From Robert Troup1
[New York, March 24, 1792]
My dear friend
Things here are in a calamitous state. My heart is nearly broken with the distresses of our friend Duer. Read the enclosed & judge what my feelings must be from your own. Great pains have been taken to excite the public rage agt. him & his friends. Among others I have been marked out as an object of resentment—for being one of his Lawyers. It is true I am so—but I have done nothing but what a sincere friend & an honest man ought to do. But no consideration will influence me to desert him in the present hour of his deep distress. I shall however take care to engage in nothing that will be unbecoming the respect every mans owes himself.
B. L——n2 & some others are triumphing over this unfortunate Mans distress and they are preying upon the vitals of public credit by every artifice & combination that can be devised to depress stocks. I am obliged to abandon these men as devoid of every sentiment which humanity inspires—and at a future time you will shudder at the tale of perfidy which I shall unfold to you.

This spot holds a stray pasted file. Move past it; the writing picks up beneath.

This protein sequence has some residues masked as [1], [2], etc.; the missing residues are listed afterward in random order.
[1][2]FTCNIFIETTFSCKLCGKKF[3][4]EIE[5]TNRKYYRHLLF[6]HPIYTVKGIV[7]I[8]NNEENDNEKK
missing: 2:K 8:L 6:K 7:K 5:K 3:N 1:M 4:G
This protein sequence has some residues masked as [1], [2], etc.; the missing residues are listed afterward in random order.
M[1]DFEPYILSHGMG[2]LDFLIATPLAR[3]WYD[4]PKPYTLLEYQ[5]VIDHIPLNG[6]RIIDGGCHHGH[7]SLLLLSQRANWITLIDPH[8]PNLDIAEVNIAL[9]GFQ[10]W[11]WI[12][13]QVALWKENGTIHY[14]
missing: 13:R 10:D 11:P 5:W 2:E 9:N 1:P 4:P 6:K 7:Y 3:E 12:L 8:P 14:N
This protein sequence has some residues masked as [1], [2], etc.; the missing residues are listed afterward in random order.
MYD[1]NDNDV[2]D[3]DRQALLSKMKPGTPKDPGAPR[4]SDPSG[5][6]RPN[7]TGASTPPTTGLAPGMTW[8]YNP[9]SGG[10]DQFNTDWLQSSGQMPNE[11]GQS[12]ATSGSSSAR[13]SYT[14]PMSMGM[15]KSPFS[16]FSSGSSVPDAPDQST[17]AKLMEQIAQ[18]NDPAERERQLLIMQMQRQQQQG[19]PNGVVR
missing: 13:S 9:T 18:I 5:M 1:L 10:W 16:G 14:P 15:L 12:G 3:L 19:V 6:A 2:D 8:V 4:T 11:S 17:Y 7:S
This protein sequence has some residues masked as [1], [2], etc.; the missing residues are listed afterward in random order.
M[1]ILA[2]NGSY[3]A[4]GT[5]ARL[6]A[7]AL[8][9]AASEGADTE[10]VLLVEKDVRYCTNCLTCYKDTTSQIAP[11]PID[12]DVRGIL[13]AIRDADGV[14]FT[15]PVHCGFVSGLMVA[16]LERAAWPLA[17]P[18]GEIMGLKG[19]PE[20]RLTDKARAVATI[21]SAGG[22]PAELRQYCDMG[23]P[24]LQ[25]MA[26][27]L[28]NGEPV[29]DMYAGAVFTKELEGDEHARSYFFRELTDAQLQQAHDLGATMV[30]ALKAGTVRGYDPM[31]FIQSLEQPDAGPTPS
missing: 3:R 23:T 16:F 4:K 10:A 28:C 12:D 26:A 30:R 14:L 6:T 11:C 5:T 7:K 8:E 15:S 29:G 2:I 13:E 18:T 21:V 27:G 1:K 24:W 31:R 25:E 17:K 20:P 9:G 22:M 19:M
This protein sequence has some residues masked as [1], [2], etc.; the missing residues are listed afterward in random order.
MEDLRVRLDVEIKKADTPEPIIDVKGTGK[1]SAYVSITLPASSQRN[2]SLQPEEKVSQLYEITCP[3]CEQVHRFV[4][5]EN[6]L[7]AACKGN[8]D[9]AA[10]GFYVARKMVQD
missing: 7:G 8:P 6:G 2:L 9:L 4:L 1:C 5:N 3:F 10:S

Indeed my dear friend I am frantic with the pangs I feel for the public welfare and for the honor & happiness of our friend. I hope for a favorable change but at present shadows clouds & darkness rest upon the prospect of it. No Man’s affairs could be more complex & deranged—& few men’s more extensive. I have no connexion with him but what is dictated by friendship & benevolence. God prosper you—& let me entreat you to send me the consolation of your friendship.
In haste & in distraction I am, My dear friend, Yours
A Hamilton Esqr
ALS, Sleepy Hollow Restorations, Inc., Tarrytown, New York.
2. Brockholst Livingston.